Beginners should start riding on quiet roads and simple dirt tracks. Remain relaxed and alert, with your attention fixed well ahead and on where you want to go as opposed to where you are trying to avoid.
Keep a smooth pedalling cadence of around 80 to 90 pedal revolutions per minute (count this on one leg while on a flat road to get a sense of what that feels like). Avoid the gearing extremes and fast changes. Look ahead, anticipate the terrain and change one or two gears at a time, doing so just before you need to. Speed up before short climbs. Note: changing gear under pedalling pressure will crunch and you may stall.
Keep your braking smooth and even, especially on wet or loose trails. In dry conditions, a 60:40 ratio with front braking dominance is best. In the wet, brake more gently and feather the brakes lightly on and off to avoid skidding.
On steep descents, stand off the saddle and push your weight back. Keep your pedals parallel to the ground with arms and knees slightly bowed. This alters your centre of gravity and allows the bike to move around on its own. If you can, it could be worth dropping your saddle height for steep descents (or investing in a remote-controlled dropper seat post, so you can do this on the go).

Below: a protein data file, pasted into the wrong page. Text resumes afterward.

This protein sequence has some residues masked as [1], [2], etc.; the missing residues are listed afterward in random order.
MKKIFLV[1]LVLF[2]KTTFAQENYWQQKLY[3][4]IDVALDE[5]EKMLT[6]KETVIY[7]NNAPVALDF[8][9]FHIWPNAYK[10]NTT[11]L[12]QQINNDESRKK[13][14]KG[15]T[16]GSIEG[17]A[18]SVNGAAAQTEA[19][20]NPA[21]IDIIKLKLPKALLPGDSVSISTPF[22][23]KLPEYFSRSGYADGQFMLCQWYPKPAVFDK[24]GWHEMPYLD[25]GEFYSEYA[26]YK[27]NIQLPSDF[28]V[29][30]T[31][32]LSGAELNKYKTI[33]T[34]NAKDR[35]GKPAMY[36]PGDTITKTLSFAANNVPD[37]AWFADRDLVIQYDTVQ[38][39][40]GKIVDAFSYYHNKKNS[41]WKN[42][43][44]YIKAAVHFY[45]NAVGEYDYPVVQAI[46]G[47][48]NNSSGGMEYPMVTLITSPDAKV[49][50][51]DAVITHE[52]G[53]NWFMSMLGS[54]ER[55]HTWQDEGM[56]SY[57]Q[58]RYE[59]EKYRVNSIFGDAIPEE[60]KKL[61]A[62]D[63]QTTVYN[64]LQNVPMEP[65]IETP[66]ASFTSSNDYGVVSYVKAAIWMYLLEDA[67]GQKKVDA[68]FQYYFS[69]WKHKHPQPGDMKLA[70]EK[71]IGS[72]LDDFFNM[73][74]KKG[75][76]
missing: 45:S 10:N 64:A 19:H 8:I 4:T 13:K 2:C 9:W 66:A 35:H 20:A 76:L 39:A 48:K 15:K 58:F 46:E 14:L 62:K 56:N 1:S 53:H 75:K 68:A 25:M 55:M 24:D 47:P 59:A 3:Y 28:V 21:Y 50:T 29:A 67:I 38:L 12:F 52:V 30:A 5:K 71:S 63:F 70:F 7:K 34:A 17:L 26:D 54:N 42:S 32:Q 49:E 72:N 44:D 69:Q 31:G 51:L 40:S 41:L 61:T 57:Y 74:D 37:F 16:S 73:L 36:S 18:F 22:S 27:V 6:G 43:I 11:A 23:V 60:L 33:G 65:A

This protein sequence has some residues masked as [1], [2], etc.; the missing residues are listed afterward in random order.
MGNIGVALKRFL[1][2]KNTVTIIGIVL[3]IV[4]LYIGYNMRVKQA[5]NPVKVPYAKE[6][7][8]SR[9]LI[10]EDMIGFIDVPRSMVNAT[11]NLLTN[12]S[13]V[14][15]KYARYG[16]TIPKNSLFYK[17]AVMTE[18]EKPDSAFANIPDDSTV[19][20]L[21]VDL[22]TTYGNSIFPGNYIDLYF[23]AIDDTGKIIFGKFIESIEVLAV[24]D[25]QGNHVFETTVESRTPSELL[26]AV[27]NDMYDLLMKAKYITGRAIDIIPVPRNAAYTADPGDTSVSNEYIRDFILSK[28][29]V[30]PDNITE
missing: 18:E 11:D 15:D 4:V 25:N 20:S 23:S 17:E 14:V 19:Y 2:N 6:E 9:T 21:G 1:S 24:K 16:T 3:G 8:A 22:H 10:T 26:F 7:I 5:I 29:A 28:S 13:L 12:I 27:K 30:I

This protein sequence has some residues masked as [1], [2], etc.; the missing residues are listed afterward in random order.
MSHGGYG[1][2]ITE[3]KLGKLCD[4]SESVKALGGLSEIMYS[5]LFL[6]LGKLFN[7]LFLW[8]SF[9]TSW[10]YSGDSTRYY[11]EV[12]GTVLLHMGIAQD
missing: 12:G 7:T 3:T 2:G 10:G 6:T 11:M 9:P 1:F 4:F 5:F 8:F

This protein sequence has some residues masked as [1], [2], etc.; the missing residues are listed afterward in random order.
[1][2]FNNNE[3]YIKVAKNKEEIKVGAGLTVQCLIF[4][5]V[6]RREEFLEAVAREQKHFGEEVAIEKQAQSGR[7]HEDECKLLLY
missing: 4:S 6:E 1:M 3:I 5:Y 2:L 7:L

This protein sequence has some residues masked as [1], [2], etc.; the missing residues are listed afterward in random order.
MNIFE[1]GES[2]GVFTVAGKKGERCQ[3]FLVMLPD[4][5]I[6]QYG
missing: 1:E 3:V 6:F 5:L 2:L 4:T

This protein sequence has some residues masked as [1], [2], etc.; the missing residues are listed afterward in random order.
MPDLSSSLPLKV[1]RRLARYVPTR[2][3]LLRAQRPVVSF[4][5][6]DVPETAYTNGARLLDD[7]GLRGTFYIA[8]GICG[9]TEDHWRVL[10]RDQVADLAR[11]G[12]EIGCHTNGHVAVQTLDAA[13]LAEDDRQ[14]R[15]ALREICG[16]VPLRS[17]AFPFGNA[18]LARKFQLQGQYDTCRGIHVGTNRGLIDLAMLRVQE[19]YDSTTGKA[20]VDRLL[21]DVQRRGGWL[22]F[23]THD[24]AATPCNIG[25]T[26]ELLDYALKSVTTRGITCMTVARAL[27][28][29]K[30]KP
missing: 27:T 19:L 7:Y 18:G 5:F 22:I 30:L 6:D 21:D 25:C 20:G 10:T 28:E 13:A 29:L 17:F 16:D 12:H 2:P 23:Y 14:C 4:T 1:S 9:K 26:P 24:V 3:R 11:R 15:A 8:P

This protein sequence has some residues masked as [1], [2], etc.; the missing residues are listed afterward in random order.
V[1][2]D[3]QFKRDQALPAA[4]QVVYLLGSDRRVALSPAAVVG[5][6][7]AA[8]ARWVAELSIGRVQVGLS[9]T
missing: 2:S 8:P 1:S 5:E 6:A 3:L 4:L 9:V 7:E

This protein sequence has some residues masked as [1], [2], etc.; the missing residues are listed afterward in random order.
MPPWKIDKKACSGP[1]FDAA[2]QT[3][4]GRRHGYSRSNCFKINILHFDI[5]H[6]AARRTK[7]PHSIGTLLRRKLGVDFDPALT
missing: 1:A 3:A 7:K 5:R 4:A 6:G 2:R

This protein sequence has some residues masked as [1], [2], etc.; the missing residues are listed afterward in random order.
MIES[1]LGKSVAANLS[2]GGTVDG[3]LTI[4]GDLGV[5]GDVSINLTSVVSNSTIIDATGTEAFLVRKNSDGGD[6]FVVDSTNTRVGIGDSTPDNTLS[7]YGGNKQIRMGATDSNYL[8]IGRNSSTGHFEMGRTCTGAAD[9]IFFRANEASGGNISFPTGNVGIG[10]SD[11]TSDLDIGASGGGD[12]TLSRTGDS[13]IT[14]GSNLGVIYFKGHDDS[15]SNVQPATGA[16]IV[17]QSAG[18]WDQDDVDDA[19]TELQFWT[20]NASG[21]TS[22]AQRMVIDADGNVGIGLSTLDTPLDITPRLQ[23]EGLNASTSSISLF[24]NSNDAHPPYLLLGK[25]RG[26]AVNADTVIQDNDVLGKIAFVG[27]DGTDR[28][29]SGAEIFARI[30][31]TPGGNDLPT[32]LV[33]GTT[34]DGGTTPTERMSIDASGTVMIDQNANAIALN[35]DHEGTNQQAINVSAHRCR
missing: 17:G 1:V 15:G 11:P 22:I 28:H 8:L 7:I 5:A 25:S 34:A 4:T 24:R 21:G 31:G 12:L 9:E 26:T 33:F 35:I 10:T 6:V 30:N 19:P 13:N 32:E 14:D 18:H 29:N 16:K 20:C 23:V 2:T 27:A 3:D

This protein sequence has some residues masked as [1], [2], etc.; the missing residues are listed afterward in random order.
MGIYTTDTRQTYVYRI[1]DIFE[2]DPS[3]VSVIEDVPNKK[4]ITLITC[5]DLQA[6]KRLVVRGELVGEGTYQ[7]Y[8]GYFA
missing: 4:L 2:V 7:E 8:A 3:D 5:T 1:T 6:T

When encountering roots, rocks and rough terrain, stay “light” on the bike by easing yourself off the saddle or standing, if possible. Pull up slightly on the handlebars to ease the wheel over obstacles and then quickly shift your weight off the rear wheel to allow it to follow on smoothly. If in doubt, walk through technical sections of a trail until you build confidence.
Choosing the right trail
It’s very important to start on easy trails and to build up your fitness and trail riding skills. Hong Kong has some great trails, but most are of a fairly advanced level. For safety reasons, always have someone with you when riding a tough or new trail, no matter how experienced you may be.
Beginner-friendly rides in Hong Kong include the 22km Tai Lam Chung Reservoir Bike Trail (Tai Lam Country Park), which includes some short climbs (walk down the steps); in the Mui Wo, Lantau area, the coastal trail to Pui O (walk the steps) or the hilly water catchment road; and the loop around Wan Tsai, in Sai Kung Country Park, which, although difficult to get to (part of the appeal), boasts long stretches of gravel road and non-demanding trails.
The Hong Kong Mountain Bike Association (hkmba.org) is a good place to find trail information. For details on biking in country parks, and the mountain biking code of practice, go to afcd.gov.hk. If you want to learn more skills and be guided on the local trails, check out mtbhk.com.